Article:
Iowa high school baseball coaches, players adjust to new procedures in first week of practice

Marion’s baseball coach, Steve Fish, formed a routine for 21 seasons with the Indians and nearly four decades of coaching in total.

When the Hall of Fame captain hits the ballpark, his first stop is the dugout – a sanctuary of sorts for staff and players as they prepare for practice or games.

Not this season. Dugout canoes are banned in a bid to avoid crowding and promote social distancing to prevent the spread of the coronavirus.

“In a weird way, it was kind of tough,” said Fish, who has 715 career wins. “So when you’re dealing with twenty college kids, you have to spread them all over the line and tell them to spread their bags.”

Baseball players and coaches have adapted and adapted well to new safety guidelines and procedures created in response to the COVID-19 pandemic. Programs across the state began their second week of training, preparing for the start of competition Monday.

“I think it went well,” North Linn coach Travis Griffith said. “It really teaches me, the coaching staff and the kids what our normalcy is now, what’s okay and what’s not.”

Iowa High School Athletic Association deputy principal Todd Tharp said he was not aware of any programs or players who tested positive for COVID-19 or required quarantine. The local Ministry of Health would deal with these cases and determine how to proceed.

“It’s been pretty quiet,” Tharp said. “I hope that means we asked as many questions as possible and answered them. They’re just getting ready to play.

Griffith and Fish did not send any players home due to symptoms or possible exposure to the coronavirus, which is consistent with most Cedar Rapids and Iowa City Metro schedules.

“So far, one kid has missed a workout, and it was because of migraines,” Griffith said. “He had no temperature at all. It was nothing related to the coronavirus.

Many coaches and players are rooted in tradition and set in their ways. Constant reminders are necessary for everyone involved. The focus remained on cleaning hands during breaks and staying 6 feet apart. The terms spaying and spacing could join “rock and fire” and “grab and tear” in the vernacular of baseball.

“I think I said ‘sanitize’ and ‘stay away’ more than anything else, even the baseball stuff,” Fish said. “We constantly try to remind them to sanitize after exercises. This part was different.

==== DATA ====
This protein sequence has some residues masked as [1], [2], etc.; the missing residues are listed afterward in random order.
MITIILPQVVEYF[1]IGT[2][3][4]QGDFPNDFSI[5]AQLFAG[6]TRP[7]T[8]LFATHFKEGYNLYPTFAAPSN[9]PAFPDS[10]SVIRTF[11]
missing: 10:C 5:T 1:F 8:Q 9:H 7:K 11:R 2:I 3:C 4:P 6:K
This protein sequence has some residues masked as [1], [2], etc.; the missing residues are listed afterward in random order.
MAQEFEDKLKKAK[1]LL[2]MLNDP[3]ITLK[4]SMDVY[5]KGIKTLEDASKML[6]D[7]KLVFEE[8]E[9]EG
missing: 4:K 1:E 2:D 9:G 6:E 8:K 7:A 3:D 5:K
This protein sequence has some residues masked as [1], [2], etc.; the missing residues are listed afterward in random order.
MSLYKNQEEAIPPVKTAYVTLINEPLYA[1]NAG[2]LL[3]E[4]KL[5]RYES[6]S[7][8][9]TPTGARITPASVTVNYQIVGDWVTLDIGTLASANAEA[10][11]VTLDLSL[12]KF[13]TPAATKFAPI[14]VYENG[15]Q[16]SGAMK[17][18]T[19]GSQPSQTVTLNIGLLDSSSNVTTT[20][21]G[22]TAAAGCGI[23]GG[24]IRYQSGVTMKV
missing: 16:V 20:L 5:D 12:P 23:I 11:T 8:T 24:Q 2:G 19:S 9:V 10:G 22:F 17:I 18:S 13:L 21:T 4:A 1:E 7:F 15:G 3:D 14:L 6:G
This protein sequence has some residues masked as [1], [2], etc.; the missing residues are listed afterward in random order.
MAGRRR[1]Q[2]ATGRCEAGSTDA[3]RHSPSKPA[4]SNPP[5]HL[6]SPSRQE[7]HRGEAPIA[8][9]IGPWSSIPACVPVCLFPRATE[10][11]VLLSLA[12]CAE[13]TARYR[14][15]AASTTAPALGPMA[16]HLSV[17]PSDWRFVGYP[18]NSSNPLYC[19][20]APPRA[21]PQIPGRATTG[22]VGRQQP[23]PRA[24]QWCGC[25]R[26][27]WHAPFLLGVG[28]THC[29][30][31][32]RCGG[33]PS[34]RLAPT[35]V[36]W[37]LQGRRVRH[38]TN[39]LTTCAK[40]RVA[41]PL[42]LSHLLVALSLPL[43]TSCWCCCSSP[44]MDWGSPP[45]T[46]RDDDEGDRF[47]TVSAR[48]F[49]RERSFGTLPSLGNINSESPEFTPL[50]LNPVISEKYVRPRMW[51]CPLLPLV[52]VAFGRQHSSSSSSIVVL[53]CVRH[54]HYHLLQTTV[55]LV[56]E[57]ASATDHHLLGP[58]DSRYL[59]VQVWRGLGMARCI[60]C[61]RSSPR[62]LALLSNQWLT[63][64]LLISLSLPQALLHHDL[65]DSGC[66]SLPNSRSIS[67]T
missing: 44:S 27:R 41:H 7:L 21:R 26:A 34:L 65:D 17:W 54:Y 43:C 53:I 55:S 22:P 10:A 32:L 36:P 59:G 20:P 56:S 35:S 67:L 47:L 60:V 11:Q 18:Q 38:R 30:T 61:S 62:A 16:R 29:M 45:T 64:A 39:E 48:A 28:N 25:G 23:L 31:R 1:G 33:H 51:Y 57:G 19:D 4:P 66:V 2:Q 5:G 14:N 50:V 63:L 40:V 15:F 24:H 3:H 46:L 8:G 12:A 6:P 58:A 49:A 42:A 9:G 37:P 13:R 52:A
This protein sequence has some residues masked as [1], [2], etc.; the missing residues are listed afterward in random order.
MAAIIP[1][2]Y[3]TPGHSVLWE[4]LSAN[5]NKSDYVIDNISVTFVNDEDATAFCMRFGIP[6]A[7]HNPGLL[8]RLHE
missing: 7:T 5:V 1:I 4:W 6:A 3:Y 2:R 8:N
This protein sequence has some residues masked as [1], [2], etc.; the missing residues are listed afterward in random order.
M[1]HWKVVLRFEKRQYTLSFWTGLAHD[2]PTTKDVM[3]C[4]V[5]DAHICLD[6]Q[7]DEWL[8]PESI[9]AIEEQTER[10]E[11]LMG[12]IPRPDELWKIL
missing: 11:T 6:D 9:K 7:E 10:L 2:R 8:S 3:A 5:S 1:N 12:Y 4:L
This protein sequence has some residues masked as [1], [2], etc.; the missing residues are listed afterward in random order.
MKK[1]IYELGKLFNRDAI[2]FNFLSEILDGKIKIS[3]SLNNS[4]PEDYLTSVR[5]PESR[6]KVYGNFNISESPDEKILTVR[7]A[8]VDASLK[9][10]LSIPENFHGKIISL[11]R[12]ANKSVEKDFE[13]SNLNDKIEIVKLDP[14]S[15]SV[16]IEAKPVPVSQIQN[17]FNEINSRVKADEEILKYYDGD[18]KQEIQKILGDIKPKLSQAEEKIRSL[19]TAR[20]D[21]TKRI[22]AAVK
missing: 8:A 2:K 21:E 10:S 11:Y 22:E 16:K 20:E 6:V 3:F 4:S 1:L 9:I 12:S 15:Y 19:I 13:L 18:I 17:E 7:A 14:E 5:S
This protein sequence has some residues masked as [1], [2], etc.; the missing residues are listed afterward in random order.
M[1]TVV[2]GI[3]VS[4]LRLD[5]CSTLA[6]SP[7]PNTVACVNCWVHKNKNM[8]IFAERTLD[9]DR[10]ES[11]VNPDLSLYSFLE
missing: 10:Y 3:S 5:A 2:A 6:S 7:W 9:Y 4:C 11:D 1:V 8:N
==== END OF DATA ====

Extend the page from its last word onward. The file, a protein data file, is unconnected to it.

Some teams split teams to limit the number of players on the field at the same time. Others have added more stations, asking players to sanitize their hands with each rotation. Fish said this situation is the biggest change he has ever experienced in his career, but the basic teaching of the game is the same.

“Baseball was still baseball,” Fish said of the first week of practice. “We were able to work on things that we would normally have worked on. It really didn’t impact baseball instructions other than trying to sanitize and stay away.

The majority of the responsibility lies with the coaches. They had to record temperatures and inquire about possible symptoms. They also had to schedule extra time to sanitize during breaks. Coaches should also take the time after practice to sterilize shared equipment.

“It’s not too bad,” Griffith said. “When the kids are done raking, they put bats against the fence near our shed and then the rakes on the other side of the fence. They don’t store anything. I’m going to clean it and put it away… I’ll come and do it before the next day.

Tharp confirmed that there have been some changes. In addition to the ban on concessions, team buffet meals are not permitted, but pre-packaged meals are permitted. Additionally, throwers will be permitted to have a wet towel with them, providing an alternative to licking their fingers between throws for better grip.

Four schools will not field baseball teams, including Meskwaki, Belmond-Klemme and Eagle Grove. Players from these four programs will be able to play for any other program with a team, if that school accepts them.

“We have kids who can play baseball somewhere else in the summer and then be able to go back to their school, so they’re kind of free agents for three months for the most part,” Tharp said. “Schools have to decide if they want a kid from Belmond-Klemme to play baseball for two or three months and then go back to Belmond-Klemme? Will the parents be upset if this child is going to take someone’s place? They have difficult decisions to make in this regard.

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Marion head coach Steve Fish swings during practice on the court before the start of the Indians’ doubleheader game against West Delaware at Marion High School in Marion, Iowa on Wednesday, July 1, 2015. (Jim Slosiarek/The Gazette)

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